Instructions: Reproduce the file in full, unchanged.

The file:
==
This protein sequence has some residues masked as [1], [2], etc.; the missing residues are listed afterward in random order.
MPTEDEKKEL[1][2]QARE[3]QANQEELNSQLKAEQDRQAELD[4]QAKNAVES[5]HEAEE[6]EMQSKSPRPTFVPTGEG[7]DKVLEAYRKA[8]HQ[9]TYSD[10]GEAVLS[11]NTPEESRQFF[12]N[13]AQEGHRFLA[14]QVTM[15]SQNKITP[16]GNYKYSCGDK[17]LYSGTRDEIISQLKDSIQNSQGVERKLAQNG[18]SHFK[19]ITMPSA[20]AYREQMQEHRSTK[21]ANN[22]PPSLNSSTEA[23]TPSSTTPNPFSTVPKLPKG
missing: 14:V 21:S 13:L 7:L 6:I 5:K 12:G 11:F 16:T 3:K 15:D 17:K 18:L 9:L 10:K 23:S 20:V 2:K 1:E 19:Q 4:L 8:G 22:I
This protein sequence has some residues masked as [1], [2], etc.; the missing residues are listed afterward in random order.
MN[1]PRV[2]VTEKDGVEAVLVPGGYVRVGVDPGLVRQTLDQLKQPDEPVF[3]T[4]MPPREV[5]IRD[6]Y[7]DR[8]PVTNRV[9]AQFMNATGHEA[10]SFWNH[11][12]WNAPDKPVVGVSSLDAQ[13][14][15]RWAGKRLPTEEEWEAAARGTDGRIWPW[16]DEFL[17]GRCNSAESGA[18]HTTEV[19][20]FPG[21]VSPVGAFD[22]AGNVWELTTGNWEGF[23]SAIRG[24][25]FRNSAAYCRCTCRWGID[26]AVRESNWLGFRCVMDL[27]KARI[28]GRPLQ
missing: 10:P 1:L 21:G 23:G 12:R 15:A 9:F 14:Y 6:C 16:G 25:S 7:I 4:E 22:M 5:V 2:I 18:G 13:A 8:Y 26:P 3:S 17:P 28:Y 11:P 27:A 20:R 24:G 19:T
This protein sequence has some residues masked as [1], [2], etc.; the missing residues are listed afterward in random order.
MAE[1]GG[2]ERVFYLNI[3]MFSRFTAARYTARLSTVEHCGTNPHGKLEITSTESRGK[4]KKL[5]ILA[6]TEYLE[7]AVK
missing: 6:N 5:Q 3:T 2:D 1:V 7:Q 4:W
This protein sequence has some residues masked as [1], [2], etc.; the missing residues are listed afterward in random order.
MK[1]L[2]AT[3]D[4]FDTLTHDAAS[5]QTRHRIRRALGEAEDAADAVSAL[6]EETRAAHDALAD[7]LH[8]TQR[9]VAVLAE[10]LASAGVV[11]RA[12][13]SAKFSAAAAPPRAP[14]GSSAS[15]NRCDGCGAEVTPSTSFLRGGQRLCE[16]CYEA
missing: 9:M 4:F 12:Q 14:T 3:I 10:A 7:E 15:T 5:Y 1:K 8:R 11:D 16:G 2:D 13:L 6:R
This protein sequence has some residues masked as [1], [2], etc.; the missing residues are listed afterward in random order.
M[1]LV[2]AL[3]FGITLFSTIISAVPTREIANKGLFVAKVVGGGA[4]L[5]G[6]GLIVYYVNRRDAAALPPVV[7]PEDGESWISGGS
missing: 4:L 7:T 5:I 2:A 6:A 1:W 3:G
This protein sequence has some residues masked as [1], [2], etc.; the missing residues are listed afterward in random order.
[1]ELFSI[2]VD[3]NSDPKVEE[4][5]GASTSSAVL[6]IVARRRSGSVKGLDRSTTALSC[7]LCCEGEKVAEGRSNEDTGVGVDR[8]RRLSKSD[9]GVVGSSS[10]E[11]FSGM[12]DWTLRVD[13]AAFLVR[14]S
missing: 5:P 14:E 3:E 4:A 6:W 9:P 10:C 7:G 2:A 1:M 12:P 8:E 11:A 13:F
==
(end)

This protein sequence has some residues masked as [1], [2], etc.; the missing residues are listed afterward in random order.
MPTEDEKKEL[1][2]QARE[3]QANQEELNSQLKAEQDRQAELD[4]QAKNAVES[5]HEAEE[6]EMQSKSPRPTFVPTGEG[7]DKVLEAYRKA[8]HQ[9]TYSD[10]GEAVLS[11]NTPEESRQFF[12]N[13]AQEGHRFLA[14]QVTM[15]SQNKITP[16]GNYKYSCGDK[17]LYSGTRDEIISQLKDSIQNSQGVERKLAQNG[18]SHFK[19]ITMPSA[20]AYREQMQEHRSTK[21]ANN[22]PPSLNSSTEA[23]TPSSTTPNPFSTVPKLPKG
missing: 14:V 21:S 13:L 7:L 6:I 5:K 12:G 11:F 16:T 3:K 15:D 17:K 18:L 9:L 10:K 23:S 20:V 2:K 1:E 19:Q 4:L 8:G 22:I
This protein sequence has some residues masked as [1], [2], etc.; the missing residues are listed afterward in random order.
MN[1]PRV[2]VTEKDGVEAVLVPGGYVRVGVDPGLVRQTLDQLKQPDEPVF[3]T[4]MPPREV[5]IRD[6]Y[7]DR[8]PVTNRV[9]AQFMNATGHEA[10]SFWNH[11][12]WNAPDKPVVGVSSLDAQ[13][14][15]RWAGKRLPTEEEWEAAARGTDGRIWPW[16]DEFL[17]GRCNSAESGA[18]HTTEV[19][20]FPG[21]VSPVGAFD[22]AGNVWELTTGNWEGF[23]SAIRG[24][25]FRNSAAYCRCTCRWGID[26]AVRESNWLGFRCVMDL[27]KARI[28]GRPLQ
missing: 10:P 1:L 21:G 23:G 12:R 15:A 9:F 14:Y 6:C 16:G 25:S 7:I 4:E 22:M 5:V 2:I 18:G 13:A 8:Y 26:P 3:S 17:P 28:Y 11:P 27:A 20:R 24:G 19:T
This protein sequence has some residues masked as [1], [2], etc.; the missing residues are listed afterward in random order.
MAE[1]GG[2]ERVFYLNI[3]MFSRFTAARYTARLSTVEHCGTNPHGKLEITSTESRGK[4]KKL[5]ILA[6]TEYLE[7]AVK
missing: 6:N 5:Q 3:T 2:D 1:V 7:Q 4:W
This protein sequence has some residues masked as [1], [2], etc.; the missing residues are listed afterward in random order.
MK[1]L[2]AT[3]D[4]FDTLTHDAAS[5]QTRHRIRRALGEAEDAADAVSAL[6]EETRAAHDALAD[7]LH[8]TQR[9]VAVLAE[10]LASAGVV[11]RA[12][13]SAKFSAAAAPPRAP[14]GSSAS[15]NRCDGCGAEVTPSTSFLRGGQRLCE[16]CYEA
missing: 9:M 4:F 12:Q 14:T 3:I 10:A 7:E 15:T 5:Y 1:K 8:R 11:D 16:G 2:D 13:L 6:R
This protein sequence has some residues masked as [1], [2], etc.; the missing residues are listed afterward in random order.
M[1]LV[2]AL[3]FGITLFSTIISAVPTREIANKGLFVAKVVGGGA[4]L[5]G[6]GLIVYYVNRRDAAALPPVV[7]PEDGESWISGGS
missing: 4:L 7:T 5:I 2:A 6:A 1:W 3:G
This protein sequence has some residues masked as [1], [2], etc.; the missing residues are listed afterward in random order.
[1]ELFSI[2]VD[3]NSDPKVEE[4][5]GASTSSAVL[6]IVARRRSGSVKGLDRSTTALSC[7]LCCEGEKVAEGRSNEDTGVGVDR[8]RRLSKSD[9]GVVGSSS[10]E[11]FSGM[12]DWTLRVD[13]AAFLVR[14]S
missing: 5:P 14:E 3:E 4:A 6:W 9:P 10:C 7:G 2:A 1:M 12:P 8:E 11:A 13:F